Global volume for TempRite CPVC products increased 4% in the first quarter compared with the year-ago period. All international regions saw double-digit increases thanks to strong customer demand. North American volume was down 4% as a decline in residential plumbing volumes more than offset a 15% increase in our commercial plumbing and fire sprinkler applications. TempRite had the largest year-over-year decline in profit contribution of all of the Advanced Materials businesses, and this decline was almost entirely due to material cost pressures. In April we announced significant price increases in all regions to offset the steep run up in raw material costs, and we expect to see the full impact of the price increases in the third quarter.

To summarize the results of Lubrizol Advanced Materials, segment operating income in the quarter decreased 32% from the first quarter of 2007. Our Estane business delivered great performance and is well-positioned for a very good year. Noveon Consumer Specialties results for the quarter were less than expected due to changes in order pattern; however, we believe the business will meet our earnings expectations for the year. Earnings in our TempRite business were significantly below last year's results as the business was impacted by the very weak North American housing market and higher raw material costs. And to address the higher material costs, we announced price increases in the quarter that we forecast will boost significantly the product line's second half results.

First quarter results in our Performance Coatings product line also were behind last year largely due to weak North American demand, especially in textiles, and we have several initiatives underway to improve the operating margins of this business. Incremental expenses associated with the SAP implementation also impacted the segment's quarterly results.

I'll now comment on several other financial items noted on slide 9. Corporate expenses were $21 million in the first quarter of 2008 and were comparable with the first quarter of last year. We generated $43 million in cash flow from operations in the first quarter, down from $98 million in the same period in 2007, largely the result of our efforts to increase inventories in Lubrizol Additives. By contrast, during the first quarter of 2007 we were reducing inventories. Also contributing to the working capital build in the quarter were the company's strong revenues and higher inventory costs. All that said, we continued to manage our working capital well in the quarter. Collection efficiency and inventory days improved compared with the first quarter of 2007.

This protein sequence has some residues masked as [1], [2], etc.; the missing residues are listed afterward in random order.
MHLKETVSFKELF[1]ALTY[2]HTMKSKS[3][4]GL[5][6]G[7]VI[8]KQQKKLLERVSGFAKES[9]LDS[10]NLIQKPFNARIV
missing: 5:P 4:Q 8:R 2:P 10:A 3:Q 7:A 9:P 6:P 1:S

Regarding our uses of cash in the quarter, capital expenditures were $52 million. We repurchased 430,000 common shares for $25 million. And we paid out dividends of slightly over $20 million, reflecting the 15% increase announced last April. This past Monday our Board of Directors approved a 3% dividend increase effective this quarter. As the result of these activities, our cash balance at the end of the first quarter of 2008 was $459 million, compared with $502 million at December 31st, 2007. We currently anticipate using some of this cash in December to retire $200 million in notes. For the 12 months ending March 31, 2008, return on invested capital was 11%, compared with 10% for the comparable period in 2007.

Now I'll turn to our outlook on slides 10 and 11. Our economic assumptions behind our updated 2008 outlook are unchanged from those we expressed at the February 8 teleconference. That is, we expect the continuation of essentially the same fundamentals we saw in 2007 in the broad array of end-use markets that we serve. In view of our strong first quarter results and our projections for the balance of the year we are increasing our guidance.